Thursday, 29 March 2012



Western governments and NATO have issued the usual formal reprimands, but Touré clearly was no longer considered as a reliable ally by NATO. On November 24, L’Express quoted a highly placed anonymous French official familiar with the region, who complained: “We are very furious with the Malians. Whether it concerns the al-Qaeda cells in the Islamic Maghreb operating in the extreme north of the country, their links with the Tuaregs or the Latin American cocaine traffic in transit to Europe, it is no longer a question of passivity on their part but complicity. We have irrefutable proof. [al-Qaeda] is stronger today than before the launch in 2008 of the Sahel Plan, an anti-terrorist arrangement in which Paris invested enormous resources.”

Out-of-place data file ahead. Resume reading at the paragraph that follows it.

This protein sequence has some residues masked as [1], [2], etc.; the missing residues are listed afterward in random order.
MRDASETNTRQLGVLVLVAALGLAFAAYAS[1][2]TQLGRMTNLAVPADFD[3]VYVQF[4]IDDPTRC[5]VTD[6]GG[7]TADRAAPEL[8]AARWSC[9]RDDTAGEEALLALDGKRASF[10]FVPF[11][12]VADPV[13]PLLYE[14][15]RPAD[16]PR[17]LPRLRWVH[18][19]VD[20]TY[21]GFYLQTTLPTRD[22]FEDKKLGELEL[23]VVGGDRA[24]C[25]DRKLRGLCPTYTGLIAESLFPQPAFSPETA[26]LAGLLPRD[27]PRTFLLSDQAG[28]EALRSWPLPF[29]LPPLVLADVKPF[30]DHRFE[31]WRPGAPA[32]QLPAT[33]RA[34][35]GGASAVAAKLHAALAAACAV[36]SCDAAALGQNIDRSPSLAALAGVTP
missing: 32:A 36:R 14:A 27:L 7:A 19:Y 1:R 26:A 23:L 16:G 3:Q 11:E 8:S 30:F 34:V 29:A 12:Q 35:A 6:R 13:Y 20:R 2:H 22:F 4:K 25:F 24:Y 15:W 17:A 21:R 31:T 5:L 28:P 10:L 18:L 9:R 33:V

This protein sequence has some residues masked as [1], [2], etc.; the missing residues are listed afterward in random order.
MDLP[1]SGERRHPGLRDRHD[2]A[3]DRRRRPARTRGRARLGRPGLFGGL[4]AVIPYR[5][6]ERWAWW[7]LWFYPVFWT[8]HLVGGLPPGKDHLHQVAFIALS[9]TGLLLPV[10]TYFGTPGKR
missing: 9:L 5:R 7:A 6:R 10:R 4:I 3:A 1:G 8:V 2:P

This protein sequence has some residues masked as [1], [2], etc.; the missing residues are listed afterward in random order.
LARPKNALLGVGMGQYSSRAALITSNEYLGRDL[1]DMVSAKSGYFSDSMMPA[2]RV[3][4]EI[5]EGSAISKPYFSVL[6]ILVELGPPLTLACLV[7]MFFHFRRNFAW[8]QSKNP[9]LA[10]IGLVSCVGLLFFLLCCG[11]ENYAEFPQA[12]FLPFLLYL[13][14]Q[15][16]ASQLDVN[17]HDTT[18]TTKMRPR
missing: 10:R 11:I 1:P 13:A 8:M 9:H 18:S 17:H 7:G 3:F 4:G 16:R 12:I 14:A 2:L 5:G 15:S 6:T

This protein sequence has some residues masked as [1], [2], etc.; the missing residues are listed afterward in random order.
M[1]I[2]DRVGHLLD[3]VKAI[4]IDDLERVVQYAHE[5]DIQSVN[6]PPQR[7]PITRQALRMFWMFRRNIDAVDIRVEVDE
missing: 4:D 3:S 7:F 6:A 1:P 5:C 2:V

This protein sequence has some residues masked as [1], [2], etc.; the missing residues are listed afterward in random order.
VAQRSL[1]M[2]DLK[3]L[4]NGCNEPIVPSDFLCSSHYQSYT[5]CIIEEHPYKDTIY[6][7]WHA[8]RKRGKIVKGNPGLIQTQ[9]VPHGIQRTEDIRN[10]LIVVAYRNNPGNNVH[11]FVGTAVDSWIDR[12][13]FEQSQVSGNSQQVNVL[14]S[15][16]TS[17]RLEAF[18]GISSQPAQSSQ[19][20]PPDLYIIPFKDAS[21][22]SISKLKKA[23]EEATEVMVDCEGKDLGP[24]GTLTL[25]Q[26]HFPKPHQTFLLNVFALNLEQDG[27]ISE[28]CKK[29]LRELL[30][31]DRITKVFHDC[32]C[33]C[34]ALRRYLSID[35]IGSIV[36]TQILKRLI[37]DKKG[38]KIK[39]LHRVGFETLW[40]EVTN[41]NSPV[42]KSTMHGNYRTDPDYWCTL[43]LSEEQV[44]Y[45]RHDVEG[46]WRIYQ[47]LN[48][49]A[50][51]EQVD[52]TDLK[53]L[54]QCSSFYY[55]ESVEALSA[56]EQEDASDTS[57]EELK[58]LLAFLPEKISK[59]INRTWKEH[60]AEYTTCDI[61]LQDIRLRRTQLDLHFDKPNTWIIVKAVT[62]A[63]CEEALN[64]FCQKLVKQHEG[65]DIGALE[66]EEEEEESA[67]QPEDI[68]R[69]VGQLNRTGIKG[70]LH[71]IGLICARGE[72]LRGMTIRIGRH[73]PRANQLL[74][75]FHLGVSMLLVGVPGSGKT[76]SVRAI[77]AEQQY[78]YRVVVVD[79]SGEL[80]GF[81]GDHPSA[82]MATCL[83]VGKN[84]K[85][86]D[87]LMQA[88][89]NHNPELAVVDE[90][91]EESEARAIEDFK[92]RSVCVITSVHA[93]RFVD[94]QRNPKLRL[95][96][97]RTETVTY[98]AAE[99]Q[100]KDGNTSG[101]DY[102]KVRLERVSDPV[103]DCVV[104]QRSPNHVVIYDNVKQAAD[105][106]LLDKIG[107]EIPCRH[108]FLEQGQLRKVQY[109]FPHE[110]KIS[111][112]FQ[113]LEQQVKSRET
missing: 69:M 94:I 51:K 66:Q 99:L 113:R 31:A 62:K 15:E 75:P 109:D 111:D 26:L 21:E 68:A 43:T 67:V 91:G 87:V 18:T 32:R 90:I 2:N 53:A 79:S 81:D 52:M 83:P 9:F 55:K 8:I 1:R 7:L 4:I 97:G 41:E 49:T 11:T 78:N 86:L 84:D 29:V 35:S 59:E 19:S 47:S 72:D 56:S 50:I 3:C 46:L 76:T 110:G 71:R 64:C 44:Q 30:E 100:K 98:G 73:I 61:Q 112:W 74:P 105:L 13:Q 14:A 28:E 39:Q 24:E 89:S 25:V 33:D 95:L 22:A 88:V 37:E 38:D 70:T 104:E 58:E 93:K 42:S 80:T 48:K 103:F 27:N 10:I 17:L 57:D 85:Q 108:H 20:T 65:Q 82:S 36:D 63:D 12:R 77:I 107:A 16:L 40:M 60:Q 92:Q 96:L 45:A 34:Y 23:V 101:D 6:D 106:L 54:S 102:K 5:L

Last month, Touré had granted an interview to L’Express, stating: “concerning the local Arabo-Tuareg rebellions, Gaddafi engaged in mediation, the disarmament and reintegration. His overthrow has left a vacuum….very early, we alerted NATO and others about the collateral effects of the Libyan crisis. To no avail.”

In fact, Touré maintained close ties to Gaddafi, for which he claimed he had “no regrets. Libya made substantial investments with us in tourism, hotels, agriculture and banking, contributing to our development.”


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